Jim O'Neill's Weekend Just Got Really Bad, As China Prepares To Nullify Local Government Loan GuaranteesSubmitted by Tyler Durden on 03/07/2010 14:31 -0500
The horrible news hits just keep on coming for Goldman's Jim O'Neill. First the BRIC acronym creator (soon to be largely forgotten when confronted with much more awesome comparables as CRAP and STUPID, the latter of which has already been subsumed for general consumption by CNBC) is rumored to be getting the boot from Goldman due to his involvement in the Red Knights group which is seeking to acquire the Red Devils (aka Manchester United), and now China just announced it is about to pull the rug out of the entire lending concept when it announces it is nullifying loan guarantees by all local governments. Just to put this in perspective, the impact of this is akin to what Obama did to Chrysler's secured lenders, multiplied by about one Fed dollop of MBS holdings (i.e., trillion), with debtors not even getting the courtesy Steve Rattner K-Y reacharound. The total potential impact: $3.5 trillion smackers. And some large, recently bailed out bank, has been seen as claiming the CNY is about to get revalued. HA HA HA. Oh, and goodbye BRICs.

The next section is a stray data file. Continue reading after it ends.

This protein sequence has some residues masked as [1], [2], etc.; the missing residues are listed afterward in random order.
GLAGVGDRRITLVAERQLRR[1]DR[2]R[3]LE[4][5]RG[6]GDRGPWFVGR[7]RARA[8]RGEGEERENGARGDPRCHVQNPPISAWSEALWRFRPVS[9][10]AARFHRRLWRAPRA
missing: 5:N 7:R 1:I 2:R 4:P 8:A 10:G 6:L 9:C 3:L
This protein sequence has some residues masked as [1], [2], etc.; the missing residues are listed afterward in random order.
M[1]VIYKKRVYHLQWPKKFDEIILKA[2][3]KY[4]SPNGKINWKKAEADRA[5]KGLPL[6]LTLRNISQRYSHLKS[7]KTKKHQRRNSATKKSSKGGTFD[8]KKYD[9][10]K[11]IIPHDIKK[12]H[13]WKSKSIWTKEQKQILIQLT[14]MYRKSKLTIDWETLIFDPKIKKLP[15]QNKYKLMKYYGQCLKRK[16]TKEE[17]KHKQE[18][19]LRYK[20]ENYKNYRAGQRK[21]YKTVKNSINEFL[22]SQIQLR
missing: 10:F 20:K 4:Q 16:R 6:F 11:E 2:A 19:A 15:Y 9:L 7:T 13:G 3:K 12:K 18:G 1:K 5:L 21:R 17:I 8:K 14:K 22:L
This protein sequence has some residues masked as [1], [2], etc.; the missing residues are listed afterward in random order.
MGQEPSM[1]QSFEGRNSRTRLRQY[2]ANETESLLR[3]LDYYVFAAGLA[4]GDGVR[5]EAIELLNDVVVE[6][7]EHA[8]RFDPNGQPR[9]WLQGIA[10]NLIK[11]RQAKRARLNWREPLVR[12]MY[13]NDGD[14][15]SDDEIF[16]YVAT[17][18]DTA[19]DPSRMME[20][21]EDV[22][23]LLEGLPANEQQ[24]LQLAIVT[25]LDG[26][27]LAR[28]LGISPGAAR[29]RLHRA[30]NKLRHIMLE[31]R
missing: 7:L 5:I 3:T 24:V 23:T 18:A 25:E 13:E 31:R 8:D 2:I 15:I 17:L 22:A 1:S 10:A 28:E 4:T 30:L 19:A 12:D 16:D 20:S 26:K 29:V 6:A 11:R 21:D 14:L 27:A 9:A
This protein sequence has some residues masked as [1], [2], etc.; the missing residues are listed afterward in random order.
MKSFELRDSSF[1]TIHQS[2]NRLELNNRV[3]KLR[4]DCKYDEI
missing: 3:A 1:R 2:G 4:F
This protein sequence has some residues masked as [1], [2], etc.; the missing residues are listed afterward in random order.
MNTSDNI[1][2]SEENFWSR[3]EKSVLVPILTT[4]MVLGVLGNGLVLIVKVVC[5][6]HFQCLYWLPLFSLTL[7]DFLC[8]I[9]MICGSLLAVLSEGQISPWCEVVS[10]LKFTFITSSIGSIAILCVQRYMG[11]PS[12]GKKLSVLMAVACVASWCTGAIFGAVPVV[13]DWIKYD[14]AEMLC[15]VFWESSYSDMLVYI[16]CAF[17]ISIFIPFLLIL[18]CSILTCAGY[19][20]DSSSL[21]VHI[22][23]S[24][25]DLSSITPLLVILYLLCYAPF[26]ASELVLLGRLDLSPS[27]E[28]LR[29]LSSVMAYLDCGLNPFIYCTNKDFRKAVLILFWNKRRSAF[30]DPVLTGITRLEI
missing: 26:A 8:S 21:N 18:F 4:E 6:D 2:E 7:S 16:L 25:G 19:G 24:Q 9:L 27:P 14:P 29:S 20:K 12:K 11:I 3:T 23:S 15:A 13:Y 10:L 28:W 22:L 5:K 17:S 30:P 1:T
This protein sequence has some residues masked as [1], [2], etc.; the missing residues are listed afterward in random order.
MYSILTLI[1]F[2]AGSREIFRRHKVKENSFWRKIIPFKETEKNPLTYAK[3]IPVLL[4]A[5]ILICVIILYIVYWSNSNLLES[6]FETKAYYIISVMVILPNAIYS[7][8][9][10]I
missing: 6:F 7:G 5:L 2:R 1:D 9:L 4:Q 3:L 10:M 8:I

- The Wall Street Journal: The country needs a new Fed Chief (WSJ)
- Steve Rattner reminds people he still exists: Bernanke deserves our thanks (WaPo)
- Roubini on lessons from Dubai: Don't assume government backing for state owned businesses (Forbes)
- Must read: Fudging losses is easy when the FDIC does it, too "The surest way for the FDIC to
regain its credibility is by replenishing its fund’s balance
sheet with fresh capital raised from the banking industry, and
by demonstrating that its financial reports can be trusted
again. Until then, its reputation as a captive regulator
incapable of managing its own finances will remain intact." (Bloomberg)
- Goldman takes offense on pay (WSJ)
- Goldman's 2011 forecast would be an absolute disaster for Democrats (Reuters)
- Pensions eliminating stocks add $40 billion to corporate bonds (Bloomberg)